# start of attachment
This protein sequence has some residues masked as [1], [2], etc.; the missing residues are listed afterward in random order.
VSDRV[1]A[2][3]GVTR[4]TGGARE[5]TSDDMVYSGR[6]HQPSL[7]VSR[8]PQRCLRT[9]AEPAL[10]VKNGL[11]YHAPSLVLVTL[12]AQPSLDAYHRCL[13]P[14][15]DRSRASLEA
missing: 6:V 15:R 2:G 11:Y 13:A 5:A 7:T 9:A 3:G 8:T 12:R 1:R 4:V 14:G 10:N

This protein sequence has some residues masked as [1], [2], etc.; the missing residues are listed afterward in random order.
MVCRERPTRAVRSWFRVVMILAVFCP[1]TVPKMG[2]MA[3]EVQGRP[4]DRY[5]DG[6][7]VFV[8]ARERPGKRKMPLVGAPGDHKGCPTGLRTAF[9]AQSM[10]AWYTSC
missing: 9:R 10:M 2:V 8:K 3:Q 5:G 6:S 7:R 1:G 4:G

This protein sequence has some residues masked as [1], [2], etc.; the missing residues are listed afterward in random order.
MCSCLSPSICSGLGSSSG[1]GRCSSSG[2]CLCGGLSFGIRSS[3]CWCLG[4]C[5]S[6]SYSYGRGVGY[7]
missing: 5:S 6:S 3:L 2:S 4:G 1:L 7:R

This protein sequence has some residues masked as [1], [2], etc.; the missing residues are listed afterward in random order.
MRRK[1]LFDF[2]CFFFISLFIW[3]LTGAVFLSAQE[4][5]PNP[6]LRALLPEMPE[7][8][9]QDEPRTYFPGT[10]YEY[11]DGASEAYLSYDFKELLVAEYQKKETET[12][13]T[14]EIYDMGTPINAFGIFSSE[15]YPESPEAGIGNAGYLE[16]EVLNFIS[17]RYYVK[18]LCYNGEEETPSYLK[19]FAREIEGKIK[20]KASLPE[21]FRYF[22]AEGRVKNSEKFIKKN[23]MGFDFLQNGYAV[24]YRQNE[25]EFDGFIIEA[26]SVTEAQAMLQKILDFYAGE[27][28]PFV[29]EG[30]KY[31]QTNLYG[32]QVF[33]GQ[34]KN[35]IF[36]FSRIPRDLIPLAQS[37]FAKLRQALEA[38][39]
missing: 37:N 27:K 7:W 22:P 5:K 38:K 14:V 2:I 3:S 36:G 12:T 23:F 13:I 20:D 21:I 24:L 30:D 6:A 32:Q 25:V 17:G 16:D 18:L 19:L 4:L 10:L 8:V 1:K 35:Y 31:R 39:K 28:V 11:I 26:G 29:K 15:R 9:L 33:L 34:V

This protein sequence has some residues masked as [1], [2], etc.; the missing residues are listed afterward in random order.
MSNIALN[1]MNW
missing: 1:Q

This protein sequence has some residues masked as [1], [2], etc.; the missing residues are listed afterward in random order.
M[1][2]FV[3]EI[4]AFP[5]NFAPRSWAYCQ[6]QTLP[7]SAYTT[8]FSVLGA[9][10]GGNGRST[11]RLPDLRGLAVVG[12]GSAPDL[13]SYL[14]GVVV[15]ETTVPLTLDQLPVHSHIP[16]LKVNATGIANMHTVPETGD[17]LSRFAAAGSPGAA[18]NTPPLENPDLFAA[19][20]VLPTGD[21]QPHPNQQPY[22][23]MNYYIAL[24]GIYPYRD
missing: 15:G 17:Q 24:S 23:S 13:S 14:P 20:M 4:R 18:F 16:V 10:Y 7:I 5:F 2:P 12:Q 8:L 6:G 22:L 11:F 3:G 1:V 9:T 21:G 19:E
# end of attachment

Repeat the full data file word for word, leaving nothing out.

This protein sequence has some residues masked as [1], [2], etc.; the missing residues are listed afterward in random order.
VSDRV[1]A[2][3]GVTR[4]TGGARE[5]TSDDMVYSGR[6]HQPSL[7]VSR[8]PQRCLRT[9]AEPAL[10]VKNGL[11]YHAPSLVLVTL[12]AQPSLDAYHRCL[13]P[14][15]DRSRASLEA
missing: 6:V 15:R 2:G 11:Y 13:A 5:A 7:T 9:A 3:G 8:T 12:R 1:R 4:V 14:G 10:N

This protein sequence has some residues masked as [1], [2], etc.; the missing residues are listed afterward in random order.
MVCRERPTRAVRSWFRVVMILAVFCP[1]TVPKMG[2]MA[3]EVQGRP[4]DRY[5]DG[6][7]VFV[8]ARERPGKRKMPLVGAPGDHKGCPTGLRTAF[9]AQSM[10]AWYTSC
missing: 9:R 10:M 2:V 8:K 3:Q 5:G 6:S 7:R 1:G 4:G

This protein sequence has some residues masked as [1], [2], etc.; the missing residues are listed afterward in random order.
MCSCLSPSICSGLGSSSG[1]GRCSSSG[2]CLCGGLSFGIRSS[3]CWCLG[4]C[5]S[6]SYSYGRGVGY[7]
missing: 5:S 6:S 3:L 2:S 4:G 1:L 7:R

This protein sequence has some residues masked as [1], [2], etc.; the missing residues are listed afterward in random order.
MRRK[1]LFDF[2]CFFFISLFIW[3]LTGAVFLSAQE[4][5]PNP[6]LRALLPEMPE[7][8][9]QDEPRTYFPGT[10]YEY[11]DGASEAYLSYDFKELLVAEYQKKETET[12][13]T[14]EIYDMGTPINAFGIFSSE[15]YPESPEAGIGNAGYLE[16]EVLNFIS[17]RYYVK[18]LCYNGEEETPSYLK[19]FAREIEGKIK[20]KASLPE[21]FRYF[22]AEGRVKNSEKFIKKN[23]MGFDFLQNGYAV[24]YRQNE[25]EFDGFIIEA[26]SVTEAQAMLQKILDFYAGE[27][28]PFV[29]EG[30]KY[31]QTNLYG[32]QVF[33]GQ[34]KN[35]IF[36]FSRIPRDLIPLAQS[37]FAKLRQALEA[38][39]
missing: 37:N 27:K 7:W 22:P 5:K 38:K 14:V 2:I 3:S 36:G 12:T 23:F 13:I 20:D 21:I 24:L 30:D 6:A 32:Q 25:V 17:G 16:D 18:L 19:L 4:L 10:L 8:V 1:K 35:Y 31:R 39:K 28:V 11:I 26:G 29:K 15:R 9:L 33:L 34:V

This protein sequence has some residues masked as [1], [2], etc.; the missing residues are listed afterward in random order.
MSNIALN[1]MNW
missing: 1:Q

This protein sequence has some residues masked as [1], [2], etc.; the missing residues are listed afterward in random order.
M[1][2]FV[3]EI[4]AFP[5]NFAPRSWAYCQ[6]QTLP[7]SAYTT[8]FSVLGA[9][10]GGNGRST[11]RLPDLRGLAVVG[12]GSAPDL[13]SYL[14]GVVV[15]ETTVPLTLDQLPVHSHIP[16]LKVNATGIANMHTVPETGD[17]LSRFAAAGSPGAA[18]NTPPLENPDLFAA[19][20]VLPTGD[21]QPHPNQQPY[22][23]MNYYIAL[24]GIYPYRD
missing: 15:G 17:Q 24:S 23:S 13:S 14:P 20:M 4:R 18:F 16:V 10:Y 7:I 5:F 2:P 12:Q 8:L 6:G 22:L 11:F 3:G 1:V 9:T 21:G 19:E